Thank you for the quotes (Thu, 13 Nov 1997 06:16:37 -0600) showing what
Gish, Morris, Hugh Ross, Davis and Kenyon, Phillip Johnson, and others said
about Homo erectus, and your answer to my question,
>>What is your view of "the Christian view of how fossil men fit into the
As you said, there are 2 main views of how to fit fossil man into a
scriptural framework, which I would summarize as
1. recognize fossil apes and fossil men, and a few apparently intermediate
forms (which don't make a good transitional series) as perhaps post-babel
populations struggling to survive in difficult postflood conditions
(Genesis 10-11 on)
- or -
2. try to fit them into Genesis 1&2, which requires placing the fossil
record below them into Genesis 1 also, and if that fossil record represents
evolution through millions of years, requires a "day-age" or "gap" view of
Creation week, and very limited geological impact of the Flood.
At present you are choosing the latter view:
> I believe that Adam and Eve were created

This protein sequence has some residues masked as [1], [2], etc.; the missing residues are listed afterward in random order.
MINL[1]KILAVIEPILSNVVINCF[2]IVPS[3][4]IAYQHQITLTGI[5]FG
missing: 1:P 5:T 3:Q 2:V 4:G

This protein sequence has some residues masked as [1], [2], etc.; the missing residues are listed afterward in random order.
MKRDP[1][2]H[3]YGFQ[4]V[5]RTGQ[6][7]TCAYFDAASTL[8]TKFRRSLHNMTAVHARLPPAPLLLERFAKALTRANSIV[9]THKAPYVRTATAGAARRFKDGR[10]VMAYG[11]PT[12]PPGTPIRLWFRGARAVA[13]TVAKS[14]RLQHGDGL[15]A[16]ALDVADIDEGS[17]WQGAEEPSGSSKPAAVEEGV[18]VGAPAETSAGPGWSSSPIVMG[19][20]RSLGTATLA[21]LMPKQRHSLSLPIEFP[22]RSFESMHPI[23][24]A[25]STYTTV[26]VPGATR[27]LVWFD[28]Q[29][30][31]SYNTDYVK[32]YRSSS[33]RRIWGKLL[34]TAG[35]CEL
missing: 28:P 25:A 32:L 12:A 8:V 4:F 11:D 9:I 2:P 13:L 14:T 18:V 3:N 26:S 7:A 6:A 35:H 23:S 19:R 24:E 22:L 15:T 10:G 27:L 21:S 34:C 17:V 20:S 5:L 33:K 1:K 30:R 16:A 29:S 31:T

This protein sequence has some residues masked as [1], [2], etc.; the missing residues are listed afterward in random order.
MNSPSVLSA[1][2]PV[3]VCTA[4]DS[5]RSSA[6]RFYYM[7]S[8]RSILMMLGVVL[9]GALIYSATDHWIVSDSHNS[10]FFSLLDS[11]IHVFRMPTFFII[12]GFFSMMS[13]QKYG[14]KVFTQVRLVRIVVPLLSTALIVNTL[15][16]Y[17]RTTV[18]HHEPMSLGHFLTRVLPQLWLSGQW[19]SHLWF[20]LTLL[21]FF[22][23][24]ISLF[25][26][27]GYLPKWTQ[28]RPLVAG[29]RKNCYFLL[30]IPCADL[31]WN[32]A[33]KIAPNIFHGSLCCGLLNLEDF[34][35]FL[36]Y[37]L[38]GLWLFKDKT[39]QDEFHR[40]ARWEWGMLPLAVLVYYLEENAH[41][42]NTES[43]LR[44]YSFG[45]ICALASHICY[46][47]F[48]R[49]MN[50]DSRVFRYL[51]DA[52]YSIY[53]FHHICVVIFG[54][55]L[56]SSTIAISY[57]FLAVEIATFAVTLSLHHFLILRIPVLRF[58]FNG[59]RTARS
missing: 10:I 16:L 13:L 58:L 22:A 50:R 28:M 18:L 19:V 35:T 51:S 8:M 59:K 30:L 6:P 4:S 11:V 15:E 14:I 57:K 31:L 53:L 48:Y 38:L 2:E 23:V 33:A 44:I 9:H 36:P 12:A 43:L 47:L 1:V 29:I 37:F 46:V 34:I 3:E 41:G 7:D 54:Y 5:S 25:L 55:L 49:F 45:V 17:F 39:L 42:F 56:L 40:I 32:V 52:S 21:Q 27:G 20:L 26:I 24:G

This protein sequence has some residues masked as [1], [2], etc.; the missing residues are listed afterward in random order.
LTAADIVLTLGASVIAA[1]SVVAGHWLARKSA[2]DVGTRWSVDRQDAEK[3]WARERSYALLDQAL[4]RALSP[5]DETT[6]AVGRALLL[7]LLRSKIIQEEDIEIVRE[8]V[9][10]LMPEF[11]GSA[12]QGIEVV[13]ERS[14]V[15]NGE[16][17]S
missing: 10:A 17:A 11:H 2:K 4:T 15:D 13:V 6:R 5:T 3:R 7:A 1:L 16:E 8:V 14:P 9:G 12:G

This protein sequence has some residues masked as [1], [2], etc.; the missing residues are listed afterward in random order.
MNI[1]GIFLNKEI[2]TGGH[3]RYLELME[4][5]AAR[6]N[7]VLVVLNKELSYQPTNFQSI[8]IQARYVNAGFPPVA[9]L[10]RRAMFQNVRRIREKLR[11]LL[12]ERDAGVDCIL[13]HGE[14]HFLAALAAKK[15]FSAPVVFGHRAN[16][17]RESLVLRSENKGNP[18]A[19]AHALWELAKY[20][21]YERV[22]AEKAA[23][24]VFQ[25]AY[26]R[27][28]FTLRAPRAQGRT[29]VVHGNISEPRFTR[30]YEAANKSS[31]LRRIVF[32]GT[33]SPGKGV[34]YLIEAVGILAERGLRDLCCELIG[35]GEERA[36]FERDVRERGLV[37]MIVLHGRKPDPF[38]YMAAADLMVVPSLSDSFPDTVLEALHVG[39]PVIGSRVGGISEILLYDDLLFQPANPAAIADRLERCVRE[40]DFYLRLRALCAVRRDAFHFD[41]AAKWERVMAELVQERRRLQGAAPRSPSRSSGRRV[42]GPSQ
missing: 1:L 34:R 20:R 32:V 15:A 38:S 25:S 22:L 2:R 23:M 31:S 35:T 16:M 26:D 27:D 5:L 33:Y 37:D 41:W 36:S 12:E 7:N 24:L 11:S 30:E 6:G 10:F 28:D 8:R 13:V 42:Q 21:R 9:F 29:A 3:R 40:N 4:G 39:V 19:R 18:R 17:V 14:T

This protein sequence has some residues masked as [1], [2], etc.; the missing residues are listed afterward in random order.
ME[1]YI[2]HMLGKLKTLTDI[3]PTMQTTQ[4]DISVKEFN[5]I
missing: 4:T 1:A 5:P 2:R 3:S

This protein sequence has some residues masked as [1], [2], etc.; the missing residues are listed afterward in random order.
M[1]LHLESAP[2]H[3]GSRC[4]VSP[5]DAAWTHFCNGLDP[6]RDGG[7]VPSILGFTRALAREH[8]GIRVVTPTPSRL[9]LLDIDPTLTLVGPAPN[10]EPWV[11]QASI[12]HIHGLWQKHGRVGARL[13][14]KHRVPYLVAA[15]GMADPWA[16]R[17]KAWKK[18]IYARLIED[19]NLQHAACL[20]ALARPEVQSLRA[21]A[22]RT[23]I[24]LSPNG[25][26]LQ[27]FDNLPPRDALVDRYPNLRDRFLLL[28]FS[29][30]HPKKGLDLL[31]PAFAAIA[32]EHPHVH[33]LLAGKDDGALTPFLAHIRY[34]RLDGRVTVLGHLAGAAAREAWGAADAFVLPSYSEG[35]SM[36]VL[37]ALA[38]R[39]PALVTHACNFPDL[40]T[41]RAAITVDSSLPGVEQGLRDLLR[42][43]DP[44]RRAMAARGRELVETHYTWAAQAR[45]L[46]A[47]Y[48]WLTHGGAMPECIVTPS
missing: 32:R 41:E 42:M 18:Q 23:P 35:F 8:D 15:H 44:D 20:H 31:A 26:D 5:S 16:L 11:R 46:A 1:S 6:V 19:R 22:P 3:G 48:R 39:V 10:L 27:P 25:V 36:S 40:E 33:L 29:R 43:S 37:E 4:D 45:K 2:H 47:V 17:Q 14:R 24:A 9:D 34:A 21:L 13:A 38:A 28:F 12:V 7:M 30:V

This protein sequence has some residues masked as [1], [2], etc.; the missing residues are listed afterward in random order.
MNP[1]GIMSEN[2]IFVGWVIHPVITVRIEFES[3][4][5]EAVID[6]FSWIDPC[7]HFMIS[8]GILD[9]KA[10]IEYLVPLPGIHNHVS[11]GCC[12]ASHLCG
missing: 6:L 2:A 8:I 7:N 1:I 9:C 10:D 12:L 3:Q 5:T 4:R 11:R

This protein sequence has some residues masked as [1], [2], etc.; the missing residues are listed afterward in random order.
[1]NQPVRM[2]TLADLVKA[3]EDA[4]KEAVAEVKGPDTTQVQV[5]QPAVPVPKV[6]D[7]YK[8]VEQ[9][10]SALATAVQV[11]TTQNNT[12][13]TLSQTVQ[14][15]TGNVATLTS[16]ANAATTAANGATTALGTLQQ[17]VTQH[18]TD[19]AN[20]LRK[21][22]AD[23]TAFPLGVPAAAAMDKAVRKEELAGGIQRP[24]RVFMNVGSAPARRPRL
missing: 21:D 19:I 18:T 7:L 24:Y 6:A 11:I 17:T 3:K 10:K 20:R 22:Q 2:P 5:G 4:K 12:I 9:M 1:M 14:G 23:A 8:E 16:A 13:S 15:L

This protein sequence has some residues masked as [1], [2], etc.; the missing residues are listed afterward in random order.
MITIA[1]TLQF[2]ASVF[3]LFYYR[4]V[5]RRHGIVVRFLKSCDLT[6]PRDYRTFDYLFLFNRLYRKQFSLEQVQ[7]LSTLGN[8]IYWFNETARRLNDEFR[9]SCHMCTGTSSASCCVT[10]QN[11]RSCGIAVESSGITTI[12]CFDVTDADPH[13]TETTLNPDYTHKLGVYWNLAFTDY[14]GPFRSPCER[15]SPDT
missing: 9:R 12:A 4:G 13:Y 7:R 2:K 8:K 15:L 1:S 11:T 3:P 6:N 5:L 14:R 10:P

>millions of years ago. The spirituality and other capabilities of fossil
>man seems to require it.
The evidences of spiritual awareness would seem to require millions of
years of the existence of mankind -- if we are to believe radiometric
As you may guess, I would offer evidence that this is not our only choice.
(see upcoming post on the KBS tuff as an example to consider.)
We can either ignore the data or agree that a being
>who was more ape like (he had simian shelf inside the jaw, sloping forehead,
>browridges, large jaw etc) was a spiritual being.
Some of the evidences of spiritual practices (such as the specially paved
area for, well, it looked like canabalism...) point to behavior that is not
christ-like. Is it possible that some of these folks were doing some
inappropriate cross-breeding also -- not a nice topic at all -- such as
that alluded to in Genesis 6? (The human heart was not changed at the
> This is an evolutionary change.
These people were "spiritual beings", but it may be that they were not
headed toward godliness, but were dying out in their unhappy practices.
P.S., What is Bilzingsleben? I didn't find it in my German dictionary.